It is not easy to define what support looks like in practice. It might seem easy. Then you meet people and discover that they often find it difficult to take others’ needs into account when they are deciding how they are going to behave in life. This might surprise you, but it probably shouldn’t, as you are people, too, and have probably not centered your own life around what the general “other” needs.
It’s even more complicated when you’ve been burned. When you thought what you had was support but found out that what was really going on there was agenda. Or when you had an agreement, and that agreement was not honored. Or when you really did have support – one that you thought would last forever – right up until the moment that it ended.
Today, I want to talk about two places I’ve found support and what that looks like. I want to talk about two of my online writing communities.
I also want to invite you to join us, because, dear reader-writer-friend, I want you to have support, too. If any of this interests you, follow the links to find out how you can get involved.
The first online writing community I joined was the writing community at Andilit. It was created by Andi Cumbo-Floyd who wrote The Slaves Have Names (click and buy – you know you wanna) about the people who were enslaved on the land where she grew up. I am boggled, both by the enormous amount of research it took to tell as much of their story as possible and by the humble grace and beauty with which she tells it.
I joined because I had this scrap of a manuscript, and I needed fresh eyes. What I found exceeded (and continues to exceed) my expectations.
I get monthly editing for up to five pages of work from a professional editor. Five pages is a drop in the bucket as far as a full manuscript goes, but for the turtle-esque pace with which I edit my own work to the point that I am willing to let another human being see it, this works out perfectly. I am saving up for a grand editing once the manuscript is totally finished (and if you are looking for such an editor, I highly recommend Andi), but it’s great to have help along the way as well.
I also get monthly editing from a workshop of others in the group for up to five pages. This was the part that scared me when I first joined, because I tend to helicopter-parent my characters. They’ve been through so much already; I want to protect them from judgment. But as with most overzealous protection, this doesn’t help them grow, so I begrudgingly submitted pieces for workshop. It has been a godsend. It’s a critique, but from nice, friendly people who write very different things but are still enthusiastic in their desire to help you make your work better, and they expect the same from you. It doesn’t mean the critique doesn’t ever hurt, but it hurts in the good kind of way, like having sore legs the day after a challenging run.
In addition to all of this, Andi facilitates a private Facebook group for members where we post articles or posts on writing that we find, our own blog posts, and anything else writers might find helpful to their craft. She ends out weekly writing prompts to keep us from getting stuck. Andi teaches several online courses at reasonable rates. She also lives on a farm where she is hosting a writer’s retreat in July (another thing I’ll be saving toward so that I don’t miss it again next year).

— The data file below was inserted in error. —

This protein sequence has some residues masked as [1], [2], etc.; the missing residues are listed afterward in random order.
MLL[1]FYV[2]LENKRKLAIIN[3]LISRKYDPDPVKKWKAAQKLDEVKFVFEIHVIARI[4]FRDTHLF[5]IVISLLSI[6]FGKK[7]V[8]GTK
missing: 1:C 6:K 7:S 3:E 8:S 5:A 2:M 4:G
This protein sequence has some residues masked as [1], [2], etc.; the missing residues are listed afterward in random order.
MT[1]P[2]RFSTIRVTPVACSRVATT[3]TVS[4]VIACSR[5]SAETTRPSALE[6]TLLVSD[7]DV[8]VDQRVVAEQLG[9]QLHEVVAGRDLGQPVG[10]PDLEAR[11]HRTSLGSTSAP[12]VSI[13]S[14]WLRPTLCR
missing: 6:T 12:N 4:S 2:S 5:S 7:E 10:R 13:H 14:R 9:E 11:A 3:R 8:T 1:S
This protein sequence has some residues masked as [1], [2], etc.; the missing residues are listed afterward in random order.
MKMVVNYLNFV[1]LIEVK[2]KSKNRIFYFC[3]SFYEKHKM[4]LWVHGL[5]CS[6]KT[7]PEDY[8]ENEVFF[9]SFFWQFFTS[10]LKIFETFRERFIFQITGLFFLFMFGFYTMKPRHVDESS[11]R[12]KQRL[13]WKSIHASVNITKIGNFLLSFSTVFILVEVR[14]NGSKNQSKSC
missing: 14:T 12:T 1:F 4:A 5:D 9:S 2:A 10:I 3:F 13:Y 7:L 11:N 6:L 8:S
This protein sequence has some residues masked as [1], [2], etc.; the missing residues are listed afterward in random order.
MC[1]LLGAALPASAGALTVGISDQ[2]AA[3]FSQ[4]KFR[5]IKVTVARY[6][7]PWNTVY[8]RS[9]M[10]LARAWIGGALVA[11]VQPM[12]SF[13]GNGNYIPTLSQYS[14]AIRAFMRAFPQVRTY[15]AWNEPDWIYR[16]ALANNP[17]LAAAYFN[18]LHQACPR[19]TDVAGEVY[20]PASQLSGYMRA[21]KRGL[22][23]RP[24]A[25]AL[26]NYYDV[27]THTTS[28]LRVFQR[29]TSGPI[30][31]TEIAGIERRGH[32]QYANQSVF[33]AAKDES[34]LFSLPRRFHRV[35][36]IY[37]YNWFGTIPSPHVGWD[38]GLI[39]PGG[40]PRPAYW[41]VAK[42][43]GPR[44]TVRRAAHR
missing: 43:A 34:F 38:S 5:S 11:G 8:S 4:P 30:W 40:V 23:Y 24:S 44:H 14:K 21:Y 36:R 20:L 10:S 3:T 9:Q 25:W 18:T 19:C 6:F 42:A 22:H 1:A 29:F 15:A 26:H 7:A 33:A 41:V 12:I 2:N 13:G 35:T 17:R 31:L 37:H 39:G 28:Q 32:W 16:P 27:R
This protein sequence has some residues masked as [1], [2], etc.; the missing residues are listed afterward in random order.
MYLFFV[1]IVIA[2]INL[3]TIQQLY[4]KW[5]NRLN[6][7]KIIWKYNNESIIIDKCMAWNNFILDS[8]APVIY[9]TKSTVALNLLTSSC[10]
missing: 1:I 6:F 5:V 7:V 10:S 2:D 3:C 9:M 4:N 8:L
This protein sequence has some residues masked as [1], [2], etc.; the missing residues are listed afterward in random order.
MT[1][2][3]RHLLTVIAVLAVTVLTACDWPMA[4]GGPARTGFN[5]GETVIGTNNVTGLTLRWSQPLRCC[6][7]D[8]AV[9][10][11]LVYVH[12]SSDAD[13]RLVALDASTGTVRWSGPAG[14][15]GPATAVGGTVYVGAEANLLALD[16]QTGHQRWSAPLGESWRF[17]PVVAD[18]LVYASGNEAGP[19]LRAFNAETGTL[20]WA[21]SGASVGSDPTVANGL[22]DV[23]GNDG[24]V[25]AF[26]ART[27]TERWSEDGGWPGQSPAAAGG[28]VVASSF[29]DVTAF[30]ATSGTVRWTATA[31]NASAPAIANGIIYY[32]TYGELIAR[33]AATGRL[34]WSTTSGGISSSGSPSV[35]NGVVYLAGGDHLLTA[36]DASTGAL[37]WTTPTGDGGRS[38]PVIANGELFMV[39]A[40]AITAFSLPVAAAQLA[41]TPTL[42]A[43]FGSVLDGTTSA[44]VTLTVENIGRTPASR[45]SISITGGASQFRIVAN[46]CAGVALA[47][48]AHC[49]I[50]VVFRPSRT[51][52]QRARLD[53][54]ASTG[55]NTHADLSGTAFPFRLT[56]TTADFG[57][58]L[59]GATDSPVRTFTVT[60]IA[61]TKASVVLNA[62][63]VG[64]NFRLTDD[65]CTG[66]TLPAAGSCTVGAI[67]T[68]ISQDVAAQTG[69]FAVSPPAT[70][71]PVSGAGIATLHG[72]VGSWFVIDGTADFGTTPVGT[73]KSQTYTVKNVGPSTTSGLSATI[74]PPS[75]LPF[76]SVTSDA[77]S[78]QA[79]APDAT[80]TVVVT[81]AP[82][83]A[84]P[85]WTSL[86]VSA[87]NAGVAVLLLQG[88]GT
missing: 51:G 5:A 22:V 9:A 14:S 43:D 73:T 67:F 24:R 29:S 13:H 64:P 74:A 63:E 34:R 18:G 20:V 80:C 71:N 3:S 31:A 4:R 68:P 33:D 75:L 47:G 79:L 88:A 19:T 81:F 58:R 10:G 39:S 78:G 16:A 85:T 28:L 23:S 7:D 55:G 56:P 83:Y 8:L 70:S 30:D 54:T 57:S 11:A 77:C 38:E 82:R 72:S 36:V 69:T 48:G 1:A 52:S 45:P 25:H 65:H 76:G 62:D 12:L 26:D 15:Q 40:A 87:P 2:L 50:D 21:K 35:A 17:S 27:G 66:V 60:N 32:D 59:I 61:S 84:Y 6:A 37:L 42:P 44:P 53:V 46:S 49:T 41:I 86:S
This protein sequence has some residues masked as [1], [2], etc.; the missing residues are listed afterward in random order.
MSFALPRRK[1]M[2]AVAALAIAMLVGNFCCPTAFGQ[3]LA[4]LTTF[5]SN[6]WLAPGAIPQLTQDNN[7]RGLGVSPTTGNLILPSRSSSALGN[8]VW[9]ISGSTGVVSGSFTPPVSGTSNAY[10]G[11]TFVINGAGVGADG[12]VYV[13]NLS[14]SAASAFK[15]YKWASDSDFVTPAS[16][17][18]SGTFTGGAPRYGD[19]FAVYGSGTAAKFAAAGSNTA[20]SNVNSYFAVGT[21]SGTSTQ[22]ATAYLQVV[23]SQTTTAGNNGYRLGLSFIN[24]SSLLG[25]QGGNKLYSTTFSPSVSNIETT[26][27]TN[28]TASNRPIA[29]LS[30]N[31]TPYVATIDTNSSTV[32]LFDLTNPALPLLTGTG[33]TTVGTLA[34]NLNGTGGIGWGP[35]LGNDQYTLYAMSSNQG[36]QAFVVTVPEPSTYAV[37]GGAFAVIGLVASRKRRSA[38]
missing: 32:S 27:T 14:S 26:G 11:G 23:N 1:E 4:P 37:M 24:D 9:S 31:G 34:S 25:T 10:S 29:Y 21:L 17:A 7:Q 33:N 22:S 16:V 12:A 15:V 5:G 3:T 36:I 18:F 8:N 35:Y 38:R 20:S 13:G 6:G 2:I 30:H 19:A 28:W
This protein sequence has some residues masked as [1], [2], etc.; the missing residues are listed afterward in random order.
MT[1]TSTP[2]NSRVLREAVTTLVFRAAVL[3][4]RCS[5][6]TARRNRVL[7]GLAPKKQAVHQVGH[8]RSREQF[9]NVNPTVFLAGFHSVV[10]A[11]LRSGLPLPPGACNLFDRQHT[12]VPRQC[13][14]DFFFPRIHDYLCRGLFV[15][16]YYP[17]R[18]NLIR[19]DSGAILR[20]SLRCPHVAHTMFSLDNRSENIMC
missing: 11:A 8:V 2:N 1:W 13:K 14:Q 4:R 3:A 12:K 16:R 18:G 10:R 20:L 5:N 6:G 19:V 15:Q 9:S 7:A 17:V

The second online writing community I joined was Story Sessions. I meandered into Story Sessions via Elora’s blog after I read Every Shattered Thing (go ahead, click and buy – I’ll wait) and thus had the insatiable urge to read everything she has ever or will ever write. I feel almost as protective of her main character as I do of mine.
There are many options for membership. All of them, however, include a private Facebook group and private members-only content on the website, weekly writing prompts, a monthly newsletter, and story coaching with trained coaches. There are e-courses offered (I’m in the summer session of Story 101 now, and it is glorious) as well as various collectives (mini-courses on a variety of topics), virtual retreats, movie nights, and an annual in-person retreat. We also meet in person in more casual groups on a regular basis, because we just can’t help ourselves.
My favorite thing about Story Sessions are the write-ins. This might sound funny to members, because my crazy schedule doesn’t allow me to engage in them very often, but I LOVE them. Many of the blog posts I’ve written in the last year of which I am most proud (and all of the blog series I’ve started) were birthed at a Story Sessions write-in. On a weekly basis, members are invited to an online Fuze meeting where we are given prompts, time to write, and an opportunity to read what came out of that time to the other people attending the session.
All that I have said is just a small taste of what you would get from membership in these groups. These words don’t do them justice, because the people in these groups are my friends, and when have words ever done a friend justice? I have read many a snotty piece on how Internet relationships aren’t real relationships, but I can’t help but wonder where those authors are looking. I know online relationships can be real, because I experience them. And while it’s even better when we have a chance to get together in person, the foundation of our friendships started via the Internet, and they flourish there.
I love these people. Mercy, how I love them.
I would consider myself lucky to have just found one such community, but I have two. If you are a writer/artist in need of support, give us a try.
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